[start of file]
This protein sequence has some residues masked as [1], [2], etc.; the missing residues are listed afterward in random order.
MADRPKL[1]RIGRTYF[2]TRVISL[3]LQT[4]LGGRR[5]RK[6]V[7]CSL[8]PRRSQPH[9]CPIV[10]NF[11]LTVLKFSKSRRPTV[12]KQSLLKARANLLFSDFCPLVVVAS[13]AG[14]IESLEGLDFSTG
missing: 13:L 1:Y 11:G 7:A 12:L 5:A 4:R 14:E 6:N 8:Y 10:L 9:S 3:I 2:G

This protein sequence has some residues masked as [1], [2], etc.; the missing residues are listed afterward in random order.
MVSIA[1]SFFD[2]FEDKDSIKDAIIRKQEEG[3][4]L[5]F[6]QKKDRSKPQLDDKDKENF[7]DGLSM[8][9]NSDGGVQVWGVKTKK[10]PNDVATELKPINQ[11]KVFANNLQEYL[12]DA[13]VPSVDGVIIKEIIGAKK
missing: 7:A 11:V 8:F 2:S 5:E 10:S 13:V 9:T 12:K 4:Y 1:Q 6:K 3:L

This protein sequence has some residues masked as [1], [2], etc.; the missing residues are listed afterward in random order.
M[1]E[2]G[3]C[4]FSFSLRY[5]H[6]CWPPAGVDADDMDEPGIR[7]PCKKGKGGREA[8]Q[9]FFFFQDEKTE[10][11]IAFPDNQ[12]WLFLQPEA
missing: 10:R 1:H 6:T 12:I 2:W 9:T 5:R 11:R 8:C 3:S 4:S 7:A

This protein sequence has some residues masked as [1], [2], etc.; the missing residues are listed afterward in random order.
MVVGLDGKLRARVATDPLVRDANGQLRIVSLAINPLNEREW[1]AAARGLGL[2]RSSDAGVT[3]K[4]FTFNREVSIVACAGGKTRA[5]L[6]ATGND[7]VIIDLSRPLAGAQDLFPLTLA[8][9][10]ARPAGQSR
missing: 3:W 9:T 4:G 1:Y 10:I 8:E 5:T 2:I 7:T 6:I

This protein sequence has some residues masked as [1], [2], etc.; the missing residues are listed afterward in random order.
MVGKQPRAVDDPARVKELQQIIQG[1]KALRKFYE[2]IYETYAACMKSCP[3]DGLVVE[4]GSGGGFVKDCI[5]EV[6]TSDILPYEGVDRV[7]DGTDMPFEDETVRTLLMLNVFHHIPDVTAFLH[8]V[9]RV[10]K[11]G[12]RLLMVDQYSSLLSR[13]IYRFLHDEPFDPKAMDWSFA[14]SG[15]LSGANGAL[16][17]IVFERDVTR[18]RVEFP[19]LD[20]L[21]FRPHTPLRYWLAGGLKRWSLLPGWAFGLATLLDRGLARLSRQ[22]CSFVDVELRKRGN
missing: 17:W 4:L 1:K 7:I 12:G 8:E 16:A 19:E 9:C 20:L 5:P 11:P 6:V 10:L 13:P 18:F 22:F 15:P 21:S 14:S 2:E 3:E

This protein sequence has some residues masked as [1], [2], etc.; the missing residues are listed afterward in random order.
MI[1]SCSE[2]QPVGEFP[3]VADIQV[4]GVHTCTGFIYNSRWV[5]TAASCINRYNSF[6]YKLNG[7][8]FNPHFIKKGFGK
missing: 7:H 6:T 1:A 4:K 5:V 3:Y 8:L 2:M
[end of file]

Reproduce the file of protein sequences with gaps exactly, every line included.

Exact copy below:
This protein sequence has some residues masked as [1], [2], etc.; the missing residues are listed afterward in random order.
MADRPKL[1]RIGRTYF[2]TRVISL[3]LQT[4]LGGRR[5]RK[6]V[7]CSL[8]PRRSQPH[9]CPIV[10]NF[11]LTVLKFSKSRRPTV[12]KQSLLKARANLLFSDFCPLVVVAS[13]AG[14]IESLEGLDFSTG
missing: 13:L 1:Y 11:G 7:A 12:L 5:A 4:R 14:E 6:N 8:Y 10:L 9:S 3:I 2:G

This protein sequence has some residues masked as [1], [2], etc.; the missing residues are listed afterward in random order.
MVSIA[1]SFFD[2]FEDKDSIKDAIIRKQEEG[3][4]L[5]F[6]QKKDRSKPQLDDKDKENF[7]DGLSM[8][9]NSDGGVQVWGVKTKK[10]PNDVATELKPINQ[11]KVFANNLQEYL[12]DA[13]VPSVDGVIIKEIIGAKK
missing: 7:A 11:V 8:F 2:S 5:E 10:S 13:V 9:T 12:K 4:Y 1:Q 6:K 3:L

This protein sequence has some residues masked as [1], [2], etc.; the missing residues are listed afterward in random order.
M[1]E[2]G[3]C[4]FSFSLRY[5]H[6]CWPPAGVDADDMDEPGIR[7]PCKKGKGGREA[8]Q[9]FFFFQDEKTE[10][11]IAFPDNQ[12]WLFLQPEA
missing: 10:R 1:H 6:T 12:I 2:W 9:T 5:R 11:R 8:C 3:S 4:S 7:A

This protein sequence has some residues masked as [1], [2], etc.; the missing residues are listed afterward in random order.
MVVGLDGKLRARVATDPLVRDANGQLRIVSLAINPLNEREW[1]AAARGLGL[2]RSSDAGVT[3]K[4]FTFNREVSIVACAGGKTRA[5]L[6]ATGND[7]VIIDLSRPLAGAQDLFPLTLA[8][9][10]ARPAGQSR
missing: 3:W 9:T 4:G 1:Y 10:I 8:E 5:T 2:I 7:T 6:I

This protein sequence has some residues masked as [1], [2], etc.; the missing residues are listed afterward in random order.
MVGKQPRAVDDPARVKELQQIIQG[1]KALRKFYE[2]IYETYAACMKSCP[3]DGLVVE[4]GSGGGFVKDCI[5]EV[6]TSDILPYEGVDRV[7]DGTDMPFEDETVRTLLMLNVFHHIPDVTAFLH[8]V[9]RV[10]K[11]G[12]RLLMVDQYSSLLSR[13]IYRFLHDEPFDPKAMDWSFA[14]SG[15]LSGANGAL[16][17]IVFERDVTR[18]RVEFP[19]LD[20]L[21]FRPHTPLRYWLAGGLKRWSLLPGWAFGLATLLDRGLARLSRQ[22]CSFVDVELRKRGN
missing: 17:W 4:L 1:K 7:I 12:G 8:E 16:A 19:E 9:C 20:L 5:P 11:P 6:V 10:L 13:P 18:F 22:F 15:P 21:S 14:S 2:E 3:E

This protein sequence has some residues masked as [1], [2], etc.; the missing residues are listed afterward in random order.
MI[1]SCSE[2]QPVGEFP[3]VADIQV[4]GVHTCTGFIYNSRWV[5]TAASCINRYNSF[6]YKLNG[7][8]FNPHFIKKGFGK
missing: 7:H 6:T 1:A 4:K 5:V 3:Y 8:L 2:M